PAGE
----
Gloria DiFulvio: Where will you draw the line?

By GLORIA DIFULVIO

Published: 12-23-2016 3:39 PM

In a post-election Facebook post, Dan Rather had this to say: “Now is a time when none of us can afford to remain seated or silent. We must all stand and be counted.” The challenges we face after the election are beyond party and politics he continued. “Right now, we must decide which side of history we are on.” His words echo in my mind.

After reading his statement, take a moment, grab a pen and paper. Write down what you stand for. What are your aspirations for democracy? For those who say, “Let’s wait and see,” when will you have waited long enough? What line do you draw where, once crossed, you will stand up and speak out?

I believe in creating a nation where justice for all is achieved. I envision a country where freedom of expression is encouraged as essential to our democracy. I want a world where leaders seek peace and cooperation rather than isolationism. When reflecting on my values and observing Trump’s actions, I know he has crossed my line.

Trump’s racist and misogynistic rhetoric has created a culture of fear, intolerance, and incivility. Incidents of hate crimes across the country have risen dramatically post-election. His silence in response is action.

Choosing Steve Bannon, as his national strategist, the man who gave white supremacists a platform, is evidence to say “Enough!” Nominating Jeff Sessions for attorney general, a man too racist to be confirmed as a federal judge under a Republican Congress in 1986, showed me Trump’s priority — a federal policy that threatens the fundamental rights of those most vulnerable. At what point will you stand against hatred and bigotry?

Truth in a post-Trump world is at risk. Our president-elect has taken to Twitter to espouse lies and threaten penalties for dissent. When Boeing dared to subtly challenge him, Trump threatened “… future Air Force One costs are out of control, more than $4 billion dollars. Cancel Order!” (The cost is actually $170 million to design a replacement for the two Air Force Ones used by the president). Boeing’s stocks tanked in response.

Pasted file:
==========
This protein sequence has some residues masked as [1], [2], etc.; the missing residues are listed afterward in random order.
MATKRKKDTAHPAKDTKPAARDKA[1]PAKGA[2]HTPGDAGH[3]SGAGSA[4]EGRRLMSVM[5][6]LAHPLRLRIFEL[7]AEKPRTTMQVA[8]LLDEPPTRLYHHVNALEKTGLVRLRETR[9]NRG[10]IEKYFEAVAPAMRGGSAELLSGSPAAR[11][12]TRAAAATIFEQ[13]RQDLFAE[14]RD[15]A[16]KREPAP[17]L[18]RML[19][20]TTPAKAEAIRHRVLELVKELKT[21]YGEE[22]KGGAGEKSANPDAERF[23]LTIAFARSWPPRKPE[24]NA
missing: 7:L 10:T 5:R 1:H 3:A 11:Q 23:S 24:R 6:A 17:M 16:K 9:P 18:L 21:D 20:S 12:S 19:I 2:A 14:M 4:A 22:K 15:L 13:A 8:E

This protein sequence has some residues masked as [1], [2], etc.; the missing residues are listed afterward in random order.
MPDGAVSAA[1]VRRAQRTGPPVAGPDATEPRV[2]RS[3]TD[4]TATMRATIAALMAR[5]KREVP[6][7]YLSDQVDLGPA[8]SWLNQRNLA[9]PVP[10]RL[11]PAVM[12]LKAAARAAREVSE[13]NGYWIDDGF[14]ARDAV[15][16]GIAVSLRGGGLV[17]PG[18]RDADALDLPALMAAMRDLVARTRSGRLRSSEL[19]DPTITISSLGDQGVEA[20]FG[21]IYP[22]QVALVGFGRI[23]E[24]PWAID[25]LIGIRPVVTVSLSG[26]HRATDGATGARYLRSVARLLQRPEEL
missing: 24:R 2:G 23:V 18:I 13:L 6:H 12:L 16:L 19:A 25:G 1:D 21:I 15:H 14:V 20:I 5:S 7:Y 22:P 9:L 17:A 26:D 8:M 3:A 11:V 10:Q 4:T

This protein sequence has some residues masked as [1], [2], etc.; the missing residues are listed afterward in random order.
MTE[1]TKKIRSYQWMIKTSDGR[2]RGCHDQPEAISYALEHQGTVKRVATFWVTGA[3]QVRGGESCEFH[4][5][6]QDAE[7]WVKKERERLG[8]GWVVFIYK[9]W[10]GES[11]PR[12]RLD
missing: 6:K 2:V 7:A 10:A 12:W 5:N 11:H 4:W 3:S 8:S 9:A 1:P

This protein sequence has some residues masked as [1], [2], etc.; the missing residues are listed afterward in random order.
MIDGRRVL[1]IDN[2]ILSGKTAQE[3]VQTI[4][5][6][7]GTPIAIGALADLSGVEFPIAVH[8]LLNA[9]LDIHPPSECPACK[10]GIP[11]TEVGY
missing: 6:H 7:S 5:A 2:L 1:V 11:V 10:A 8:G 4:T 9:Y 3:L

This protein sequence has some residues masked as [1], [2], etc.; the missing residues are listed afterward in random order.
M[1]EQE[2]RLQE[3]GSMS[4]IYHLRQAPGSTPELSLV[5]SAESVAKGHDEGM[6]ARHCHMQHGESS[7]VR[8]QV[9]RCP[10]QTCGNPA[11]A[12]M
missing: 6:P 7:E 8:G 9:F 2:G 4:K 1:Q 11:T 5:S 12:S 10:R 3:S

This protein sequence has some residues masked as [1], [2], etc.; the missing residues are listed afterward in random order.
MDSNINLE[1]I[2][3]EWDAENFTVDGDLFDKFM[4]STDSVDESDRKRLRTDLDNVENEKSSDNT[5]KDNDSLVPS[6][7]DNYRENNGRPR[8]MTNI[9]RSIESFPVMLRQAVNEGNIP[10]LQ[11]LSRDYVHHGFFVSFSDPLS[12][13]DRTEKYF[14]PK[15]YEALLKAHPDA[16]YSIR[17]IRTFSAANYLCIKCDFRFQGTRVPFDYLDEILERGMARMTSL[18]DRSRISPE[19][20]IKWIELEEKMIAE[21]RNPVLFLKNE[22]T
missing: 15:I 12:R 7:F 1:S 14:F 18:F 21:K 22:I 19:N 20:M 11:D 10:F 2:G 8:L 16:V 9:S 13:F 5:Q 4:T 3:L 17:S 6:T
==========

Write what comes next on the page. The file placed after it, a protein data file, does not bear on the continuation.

After Trump claimed to save 1,100 jobs for the Carrier plant in Indiana, union leader Chuck Jones, told the truth: Trump saved 800 jobs. Some 550 people would soon be unemployed. Our president-elect chastised the union organizer, “… he has done a terrible job representing workers. No wonder companies flee country!”

An onslaught of threats and intimidation by Trump’s online trolls followed. Trump’s silence against this harassment makes him complicit in its purpose and is a threat to our democracy.

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Trump repeatedly repudiates a free press. His tweet on Dec. 11 is just one example of this. “Just watched @NBCNightlyNews – So biased, inaccurate and bad … Just can’t get much worse, although @CNN is right up there!”

I don’t view his words as those of a “thin-skinned” man (though he is). The continued attacks are a strategic effort to make us question truth and weaken democracy. He has crossed my line. At what point, will you say enough? What will it take for you to act to preserve the basic tenets of our democracy?

The latest news of Russian interference in our election has me deeply concerned. In July, Trump publicly called on Russia to hack Clinton’s emails. They did! And now Trump calls the evidence ridiculous and questions the CIA’s validity.

He refuses the president’s daily briefing signaling complete disinterest in issues of national security. He appointed Rex Tillerson, CEO of Exxon Mobil, as secretary of state — choosing business deals over diplomacy. Are you concerned about foreign affairs? Our national security? What more will it take for your wait to be over?

On Nov. 9th, the reality of the political earthquake settled in. At times, I’ve felt powerless in the face of this travesty. But I will not succumb to inaction. There is too much at stake. I’ve committed to remaining informed, reading all I can about the state of the country and world. I’ve hosted house meetings to organize locally with people who are equally concerned.

I’ve prioritized two areas for laser focus: maintaining a free press and expanding voting rights. I’ve contacted my U.S. senators, representatives, and state attorney general to thank them for their commitments to justice. I’ve financially supported news sources, especially those that have come under attack by the president-elect. My line was crossed long ago and I will not be silent.

I ask you, look back at your own inventory. How will you know when your line has been crossed? What will you do when that happens?

Gloria DiFulvio, a former member of the Hadley Select Board, is a faculty member in public health at the University of Massachusetts Amherst.

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